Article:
- The Washington Times - Tuesday, March 30, 2004

FORT LAUDERDALE, Fla. — Rodrigo Lopez will begin the season in the Baltimore Orioles’ bullpen after being replaced in the starting rotation by rookie Erik Bedard, who earned the final spot with an outstanding spring.

Bedard is 2-0 with a 2.04 ERA in five exhibition games. Although the left-hander had ligament replacement surgery in September 2002 and pitched in only six minor league games last year, rookie manager Lee Mazzilli felt compelled to make him the fifth starter.

“It’s not so much exactly what he did, but the way he handled things,” Mazzilli said yesterday. “He showed composure on the mound for a young kid. He didn’t seem rattled; he liked to pitch inside and threw a breaking ball at any time. I asked umpires about him, and I got good feedback.”

Bedard, 25, will be optioned to Class AAA Ottawa before the season and called up to make his first major league start on April10 at Tampa Bay.

The Orioles’ pitching rotation will be Sidney Ponson, Eric DuBose, Kurt Ainsworth, Matt Riley and Bedard.



DuBose, Riley and Bedard are left-handers, and Ponson is the only starter in the rotation with at least one full year of major league experience. The other four pitchers have combined for 10 big league wins.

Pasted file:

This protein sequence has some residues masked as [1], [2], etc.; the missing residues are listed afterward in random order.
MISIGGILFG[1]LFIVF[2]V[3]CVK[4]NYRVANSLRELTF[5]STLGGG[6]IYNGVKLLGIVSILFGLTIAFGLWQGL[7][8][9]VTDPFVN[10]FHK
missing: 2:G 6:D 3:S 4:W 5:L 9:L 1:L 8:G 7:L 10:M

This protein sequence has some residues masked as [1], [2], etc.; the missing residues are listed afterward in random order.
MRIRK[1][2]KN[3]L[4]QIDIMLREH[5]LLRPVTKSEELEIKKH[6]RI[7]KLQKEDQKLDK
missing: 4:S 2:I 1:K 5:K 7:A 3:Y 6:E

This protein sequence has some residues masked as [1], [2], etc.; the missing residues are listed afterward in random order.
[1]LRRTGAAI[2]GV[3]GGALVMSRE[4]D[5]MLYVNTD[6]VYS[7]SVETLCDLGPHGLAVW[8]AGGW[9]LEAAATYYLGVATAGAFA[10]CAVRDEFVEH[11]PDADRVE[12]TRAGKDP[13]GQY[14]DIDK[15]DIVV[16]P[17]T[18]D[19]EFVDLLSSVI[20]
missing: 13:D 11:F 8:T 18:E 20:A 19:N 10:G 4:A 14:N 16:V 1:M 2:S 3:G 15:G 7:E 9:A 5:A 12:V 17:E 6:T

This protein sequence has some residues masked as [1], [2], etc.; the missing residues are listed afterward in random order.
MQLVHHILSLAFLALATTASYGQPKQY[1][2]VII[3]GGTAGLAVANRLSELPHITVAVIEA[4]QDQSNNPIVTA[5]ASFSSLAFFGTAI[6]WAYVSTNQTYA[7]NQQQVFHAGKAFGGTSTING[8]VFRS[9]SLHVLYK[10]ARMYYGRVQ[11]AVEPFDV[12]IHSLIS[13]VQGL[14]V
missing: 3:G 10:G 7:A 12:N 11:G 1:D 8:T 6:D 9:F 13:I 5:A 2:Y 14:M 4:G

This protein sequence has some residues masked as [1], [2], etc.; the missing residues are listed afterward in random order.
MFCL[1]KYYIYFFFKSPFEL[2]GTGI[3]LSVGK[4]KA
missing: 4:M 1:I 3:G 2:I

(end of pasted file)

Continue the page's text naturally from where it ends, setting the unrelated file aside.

Ponson pitched five effective innings in his final tuneup before his first Opening Day start, and the Orioles roughed up Chris Carpenter in a 10-2 victory over the St. Louis Cardinals.

Ponson allowed one run, seven hits and a walk. The right-hander will next face the Boston Red Sox at Camden Yards on Sunday night.

Ponson went 2-1 with a 4.85 ERA in six starts this spring.

Lopez won 15 games in 2002 and was runner-up in American League Rookie of the Year balloting, but last year he slumped to 7-10 with a 5.82 ERA. He’s 2-2 with a 3.79 ERA in five exhibition games — solid numbers but not good enough to beat out Bedard for a spot in the rotation.

“I’m real disappointed about the decision,” Lopez said. “I think I did my job as a starter, and I think I did it good enough. That’s all I can say for now.”

Said Mazzilli: “It was a very difficult decision to make. The kid made a case for himself this spring — not that Rodrigo did not, by any stretch. I just feel we’re a stronger club right now going this way.”

Bedard probably cemented his spot in the rotation with his last start, when he struck out nine over six shutout innings against World Series champion Florida last Saturday.

When Mazzilli called Bedard into his office to tell the pitcher of the decision, the left-hander expected the worst.

“I thought I was being sent down,” Bedard said.

Instead, he got great news.

“Finally, all the hard work has paid off,” he said.

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